The Myth of the Accidental Business

There is a myth out there about business startup. It is perpetuated by magazines like Taste of Home, and other sources that tell stories of small business startups. It goes something like this:

Betty Jean loved to make salsa. She gave salsa to her friends and family for Christmas, and pretty soon people started to ask if they could buy it from her. So she started selling it at craft fairs, and demand became so great that she finally added on a commercial kitchen to the back of her house, and now business is booming.

Makes it sound easy, right? Like you can just lazily indulge in a hobby, and business will come your way without even trying, and people will pay you to do what you’ve always done.

Only problem is, they left out half the story.

Betty Jean spent weeks making the stuff for her friends and family at Christmas. She prepared sampler bottles for everyone at the company where her husband worked, and distributed them at the Christmas party, or sent them to work with her husband. Her husband loved her salsa, and was a great talker. He talked to everyone, and kept asking Betty Jean for more salsa to give to his clients as thank-you gifts. In fact, he gave salsa to everyone he met, eventually. He always thought she could sell it and researched the legal and financial requirements for going commercial long before Betty Jean was sure that is what she wanted to do.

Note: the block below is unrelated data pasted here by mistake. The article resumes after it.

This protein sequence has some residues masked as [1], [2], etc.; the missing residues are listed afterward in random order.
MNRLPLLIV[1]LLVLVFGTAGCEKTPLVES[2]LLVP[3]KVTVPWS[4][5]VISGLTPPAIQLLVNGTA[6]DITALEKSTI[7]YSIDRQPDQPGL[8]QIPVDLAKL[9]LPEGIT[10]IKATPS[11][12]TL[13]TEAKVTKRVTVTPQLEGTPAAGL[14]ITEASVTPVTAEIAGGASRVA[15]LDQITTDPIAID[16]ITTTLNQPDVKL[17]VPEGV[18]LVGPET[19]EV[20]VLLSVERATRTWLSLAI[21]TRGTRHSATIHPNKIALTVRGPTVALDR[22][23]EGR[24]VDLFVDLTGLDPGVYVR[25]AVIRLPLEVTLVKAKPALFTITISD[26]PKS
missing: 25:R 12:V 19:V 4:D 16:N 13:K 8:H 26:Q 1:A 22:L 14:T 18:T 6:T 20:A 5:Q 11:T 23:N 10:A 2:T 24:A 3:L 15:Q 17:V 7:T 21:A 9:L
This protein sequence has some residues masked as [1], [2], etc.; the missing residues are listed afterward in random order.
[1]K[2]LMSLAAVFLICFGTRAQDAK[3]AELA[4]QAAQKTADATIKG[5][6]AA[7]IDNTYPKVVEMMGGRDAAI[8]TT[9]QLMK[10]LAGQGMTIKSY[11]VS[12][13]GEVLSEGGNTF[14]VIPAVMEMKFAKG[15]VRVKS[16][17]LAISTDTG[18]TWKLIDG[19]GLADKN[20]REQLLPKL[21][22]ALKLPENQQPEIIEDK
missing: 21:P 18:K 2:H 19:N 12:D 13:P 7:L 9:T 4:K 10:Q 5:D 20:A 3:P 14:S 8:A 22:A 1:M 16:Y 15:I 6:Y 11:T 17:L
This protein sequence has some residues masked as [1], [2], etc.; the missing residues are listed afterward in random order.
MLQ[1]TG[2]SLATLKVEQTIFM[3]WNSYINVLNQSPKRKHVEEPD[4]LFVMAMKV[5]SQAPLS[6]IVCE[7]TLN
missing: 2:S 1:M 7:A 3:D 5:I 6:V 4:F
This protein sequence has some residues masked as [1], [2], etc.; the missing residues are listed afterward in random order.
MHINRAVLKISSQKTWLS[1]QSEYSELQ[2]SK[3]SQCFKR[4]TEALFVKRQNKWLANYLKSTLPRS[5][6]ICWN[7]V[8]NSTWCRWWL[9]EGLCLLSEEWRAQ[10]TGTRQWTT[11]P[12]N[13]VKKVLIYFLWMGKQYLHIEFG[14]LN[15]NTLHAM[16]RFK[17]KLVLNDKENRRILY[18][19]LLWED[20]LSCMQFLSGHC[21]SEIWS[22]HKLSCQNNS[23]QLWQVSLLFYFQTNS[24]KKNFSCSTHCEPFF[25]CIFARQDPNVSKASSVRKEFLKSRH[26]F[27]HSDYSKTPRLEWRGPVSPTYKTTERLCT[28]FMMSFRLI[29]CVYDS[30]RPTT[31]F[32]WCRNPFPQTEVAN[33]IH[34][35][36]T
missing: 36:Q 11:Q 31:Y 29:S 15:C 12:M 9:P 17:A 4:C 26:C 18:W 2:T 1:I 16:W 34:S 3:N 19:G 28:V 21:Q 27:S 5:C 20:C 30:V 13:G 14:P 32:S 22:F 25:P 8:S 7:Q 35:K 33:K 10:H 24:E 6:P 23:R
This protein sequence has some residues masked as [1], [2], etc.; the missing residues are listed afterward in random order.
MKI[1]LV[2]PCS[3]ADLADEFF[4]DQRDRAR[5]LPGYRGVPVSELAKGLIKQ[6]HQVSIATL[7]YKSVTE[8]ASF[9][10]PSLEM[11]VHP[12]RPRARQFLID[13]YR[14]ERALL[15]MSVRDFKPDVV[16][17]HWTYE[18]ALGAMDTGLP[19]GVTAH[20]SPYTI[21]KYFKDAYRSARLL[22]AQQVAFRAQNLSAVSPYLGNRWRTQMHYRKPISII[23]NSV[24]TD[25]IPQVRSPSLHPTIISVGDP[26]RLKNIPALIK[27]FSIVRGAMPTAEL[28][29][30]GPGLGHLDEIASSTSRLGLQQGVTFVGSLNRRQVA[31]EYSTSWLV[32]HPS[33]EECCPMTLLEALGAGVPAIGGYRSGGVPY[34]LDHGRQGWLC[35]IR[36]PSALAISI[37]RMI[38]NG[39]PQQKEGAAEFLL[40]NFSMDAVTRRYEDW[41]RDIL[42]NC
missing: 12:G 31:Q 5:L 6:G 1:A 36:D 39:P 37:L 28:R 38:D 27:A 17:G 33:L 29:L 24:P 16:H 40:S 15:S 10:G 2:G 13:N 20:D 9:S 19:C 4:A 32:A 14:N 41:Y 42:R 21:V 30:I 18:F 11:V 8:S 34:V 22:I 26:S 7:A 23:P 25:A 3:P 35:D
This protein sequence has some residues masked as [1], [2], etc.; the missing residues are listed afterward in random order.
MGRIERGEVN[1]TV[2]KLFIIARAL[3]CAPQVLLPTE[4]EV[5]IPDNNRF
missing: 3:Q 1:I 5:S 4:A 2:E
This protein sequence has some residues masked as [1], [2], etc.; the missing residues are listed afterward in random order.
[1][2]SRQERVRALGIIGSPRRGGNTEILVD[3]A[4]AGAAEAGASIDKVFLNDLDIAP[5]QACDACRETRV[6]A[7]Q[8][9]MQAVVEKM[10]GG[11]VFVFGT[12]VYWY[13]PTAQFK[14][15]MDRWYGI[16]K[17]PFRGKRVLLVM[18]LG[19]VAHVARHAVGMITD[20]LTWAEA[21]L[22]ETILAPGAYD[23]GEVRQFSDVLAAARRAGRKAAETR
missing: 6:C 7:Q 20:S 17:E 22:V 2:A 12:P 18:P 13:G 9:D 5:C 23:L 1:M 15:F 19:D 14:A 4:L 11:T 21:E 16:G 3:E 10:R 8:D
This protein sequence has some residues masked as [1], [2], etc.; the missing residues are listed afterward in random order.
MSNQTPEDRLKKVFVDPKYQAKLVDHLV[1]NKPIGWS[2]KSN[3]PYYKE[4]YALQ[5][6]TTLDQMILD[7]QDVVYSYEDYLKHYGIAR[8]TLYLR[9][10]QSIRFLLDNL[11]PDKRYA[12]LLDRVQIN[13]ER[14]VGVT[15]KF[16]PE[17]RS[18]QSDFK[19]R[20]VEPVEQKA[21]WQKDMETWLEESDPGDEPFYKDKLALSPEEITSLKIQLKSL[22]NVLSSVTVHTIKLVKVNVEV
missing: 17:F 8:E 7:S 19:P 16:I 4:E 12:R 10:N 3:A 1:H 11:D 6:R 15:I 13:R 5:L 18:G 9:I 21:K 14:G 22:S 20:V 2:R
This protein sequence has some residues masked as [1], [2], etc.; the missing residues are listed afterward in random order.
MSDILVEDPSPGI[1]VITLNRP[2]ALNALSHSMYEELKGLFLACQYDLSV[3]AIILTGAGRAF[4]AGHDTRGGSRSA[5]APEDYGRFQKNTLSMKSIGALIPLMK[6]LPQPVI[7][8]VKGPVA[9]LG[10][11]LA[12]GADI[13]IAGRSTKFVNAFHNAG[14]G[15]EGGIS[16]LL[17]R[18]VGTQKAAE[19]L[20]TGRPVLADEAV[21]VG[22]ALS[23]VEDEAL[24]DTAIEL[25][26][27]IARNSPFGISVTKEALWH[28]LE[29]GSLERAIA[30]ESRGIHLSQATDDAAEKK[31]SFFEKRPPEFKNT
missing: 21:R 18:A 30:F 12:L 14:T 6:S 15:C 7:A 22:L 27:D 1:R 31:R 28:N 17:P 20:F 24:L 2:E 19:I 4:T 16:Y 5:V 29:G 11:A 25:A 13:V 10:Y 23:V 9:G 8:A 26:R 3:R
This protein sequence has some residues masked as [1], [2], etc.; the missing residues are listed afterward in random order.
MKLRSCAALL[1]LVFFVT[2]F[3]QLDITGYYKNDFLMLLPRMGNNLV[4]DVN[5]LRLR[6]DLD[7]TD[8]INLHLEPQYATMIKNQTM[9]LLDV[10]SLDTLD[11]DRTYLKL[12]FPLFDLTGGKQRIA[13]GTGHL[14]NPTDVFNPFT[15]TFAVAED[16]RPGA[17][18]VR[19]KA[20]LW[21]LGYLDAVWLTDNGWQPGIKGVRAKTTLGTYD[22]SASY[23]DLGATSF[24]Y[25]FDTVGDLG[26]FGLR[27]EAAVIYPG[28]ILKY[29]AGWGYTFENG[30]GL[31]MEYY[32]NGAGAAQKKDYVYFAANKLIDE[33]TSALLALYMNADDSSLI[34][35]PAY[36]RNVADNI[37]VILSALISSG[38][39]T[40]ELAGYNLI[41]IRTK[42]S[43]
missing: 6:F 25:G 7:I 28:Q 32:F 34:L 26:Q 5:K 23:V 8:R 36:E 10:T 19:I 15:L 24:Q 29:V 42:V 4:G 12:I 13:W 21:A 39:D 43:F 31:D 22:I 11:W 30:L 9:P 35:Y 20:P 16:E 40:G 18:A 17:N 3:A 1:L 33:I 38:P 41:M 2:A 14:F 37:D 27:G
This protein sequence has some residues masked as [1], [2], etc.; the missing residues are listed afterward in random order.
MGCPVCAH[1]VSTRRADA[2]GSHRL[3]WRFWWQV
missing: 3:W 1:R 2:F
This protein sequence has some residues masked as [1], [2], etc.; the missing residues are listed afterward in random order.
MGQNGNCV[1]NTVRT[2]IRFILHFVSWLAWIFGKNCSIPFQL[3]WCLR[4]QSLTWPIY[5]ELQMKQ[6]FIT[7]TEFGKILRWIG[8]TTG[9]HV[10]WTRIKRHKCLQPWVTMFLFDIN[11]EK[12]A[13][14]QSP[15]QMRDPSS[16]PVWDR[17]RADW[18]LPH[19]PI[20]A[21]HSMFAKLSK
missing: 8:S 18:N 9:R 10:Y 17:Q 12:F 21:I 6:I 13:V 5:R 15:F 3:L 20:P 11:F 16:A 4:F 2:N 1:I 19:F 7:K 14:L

Betty Jean started working the craft fairs – again, working for weeks ahead of time to prepare. She created her branding and worked on a clever slogan. She bought the decorated jelly jars instead of the plain ones, and put cute stickers on the top. She experimented with various pricing and sizes to work out what people really wanted most.

By the time Betty Jean went commercial, she and her husband had BOTH been working hard on laying the foundation. In fact, they’d done more work BEFORE she expanded to a commercial kitchen than many business owners do AFTER they have already obtained a business license.

It didn’t happen accidentally. It happened because they started out putting a lot of effort into it, and when they realized it was a practical opportunity, they pursued it and continued to work on it. Demand from friends and family didn’t happen by accident. It happened from a lot of work – work to share it, work to let people know what she could do. Demand from friends and family just let them know the market really WAS there.

Business never happens accidentally, and it never happens easily. It always takes work.

So the next time you read one of those fairy tales about someone just happening into business without really meaning to, don’t believe it. Read between the lines, because there was a lot of work and effort put into it, whether they intended to form a business from it initially, or not.

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